Grab a fork and some Ranch Dressing.
The new load of hay, freshly delivered from Riley Peck at Peck Farm in Leslie, is so delicious you’d want to dive in. Twirl it around a fork like spaghetti. (Not really. Humans can’t digest grass.)
However, every last scrap is snarfed, devoured, licked, chewed, and inhaled by 11 hungry ponies. They love the meadow, they love grazing on fresh grass, but Riley’s second-cutting Meadow hay is a close second.
The load isn’t large. Hay costs $10 per bale instead of the $5 I paid last year. These are hefty 50 pound bales, but we go through hay like kids go through candy. Riley found a farm up north willing to sell him a large load, so the next time hay arrives, we’ll have a full barn. This small load is an “in-betweener.”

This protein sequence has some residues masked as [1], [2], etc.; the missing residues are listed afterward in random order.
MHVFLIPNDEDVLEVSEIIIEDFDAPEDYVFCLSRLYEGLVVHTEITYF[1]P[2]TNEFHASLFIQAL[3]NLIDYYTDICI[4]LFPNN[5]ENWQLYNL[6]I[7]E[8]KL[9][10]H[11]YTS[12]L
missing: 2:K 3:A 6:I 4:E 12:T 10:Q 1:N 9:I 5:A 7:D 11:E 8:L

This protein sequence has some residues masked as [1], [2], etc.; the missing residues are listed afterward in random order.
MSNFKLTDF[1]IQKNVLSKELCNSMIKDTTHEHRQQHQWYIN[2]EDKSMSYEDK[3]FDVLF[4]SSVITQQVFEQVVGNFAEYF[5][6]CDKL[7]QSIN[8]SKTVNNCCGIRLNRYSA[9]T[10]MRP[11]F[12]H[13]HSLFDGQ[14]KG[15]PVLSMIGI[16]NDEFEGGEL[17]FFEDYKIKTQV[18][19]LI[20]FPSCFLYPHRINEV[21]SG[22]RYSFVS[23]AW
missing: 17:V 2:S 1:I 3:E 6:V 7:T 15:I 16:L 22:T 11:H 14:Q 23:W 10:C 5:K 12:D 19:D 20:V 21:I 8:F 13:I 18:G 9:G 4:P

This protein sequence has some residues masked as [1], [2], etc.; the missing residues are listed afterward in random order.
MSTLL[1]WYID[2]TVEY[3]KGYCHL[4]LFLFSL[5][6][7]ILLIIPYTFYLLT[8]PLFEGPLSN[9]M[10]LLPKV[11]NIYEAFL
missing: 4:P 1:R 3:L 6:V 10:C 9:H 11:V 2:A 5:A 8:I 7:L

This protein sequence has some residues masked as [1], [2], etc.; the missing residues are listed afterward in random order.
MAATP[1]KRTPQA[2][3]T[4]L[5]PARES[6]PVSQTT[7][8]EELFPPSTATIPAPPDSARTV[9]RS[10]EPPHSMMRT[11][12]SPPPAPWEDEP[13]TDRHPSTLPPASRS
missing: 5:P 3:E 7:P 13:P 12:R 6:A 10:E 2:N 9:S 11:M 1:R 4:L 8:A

The next-door neighbor, Mike, is still hoping to get a 2nd cutting on his hay, but it’s not very promising at this point. The midwestern drought created many problems. There are Facebook groups who are pooling resources and sending Semi-Trucks out to Colorado and the Dakotas to bring hay into Indiana and Illinois. There’s a Michigan group who have a “Hay Finder” network. It’s incredible how different the hay situation is this year versus last year. It’s downright discouraging.
Thank God for Riley. He’s working hard to keep us in the green.